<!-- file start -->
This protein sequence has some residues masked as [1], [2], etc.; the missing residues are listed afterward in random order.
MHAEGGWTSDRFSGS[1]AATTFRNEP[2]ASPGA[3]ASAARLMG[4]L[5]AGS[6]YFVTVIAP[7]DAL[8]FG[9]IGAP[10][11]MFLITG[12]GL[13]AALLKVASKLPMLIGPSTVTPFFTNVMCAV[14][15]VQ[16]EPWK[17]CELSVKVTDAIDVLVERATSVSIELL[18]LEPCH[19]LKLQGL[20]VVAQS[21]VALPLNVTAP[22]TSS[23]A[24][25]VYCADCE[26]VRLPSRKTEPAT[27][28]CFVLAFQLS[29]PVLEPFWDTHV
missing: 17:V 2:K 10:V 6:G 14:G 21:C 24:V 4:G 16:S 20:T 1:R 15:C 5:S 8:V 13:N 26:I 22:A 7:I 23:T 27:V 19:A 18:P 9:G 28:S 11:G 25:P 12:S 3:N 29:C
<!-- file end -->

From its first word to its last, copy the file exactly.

This protein sequence has some residues masked as [1], [2], etc.; the missing residues are listed afterward in random order.
MHAEGGWTSDRFSGS[1]AATTFRNEP[2]ASPGA[3]ASAARLMG[4]L[5]AGS[6]YFVTVIAP[7]DAL[8]FG[9]IGAP[10][11]MFLITG[12]GL[13]AALLKVASKLPMLIGPSTVTPFFTNVMCAV[14][15]VQ[16]EPWK[17]CELSVKVTDAIDVLVERATSVSIELL[18]LEPCH[19]LKLQGL[20]VVAQS[21]VALPLNVTAP[22]TSS[23]A[24][25]VYCADCE[26]VRLPSRKTEPAT[27][28]CFVLAFQLS[29]PVLEPFWDTHV
missing: 17:V 2:K 10:V 6:G 14:G 21:C 24:V 4:G 16:S 20:T 1:R 15:C 5:S 8:V 13:N 26:I 22:A 7:I 23:T 27:V 19:A 18:P 9:G 28:S 11:G 25:P 12:S 3:N 29:C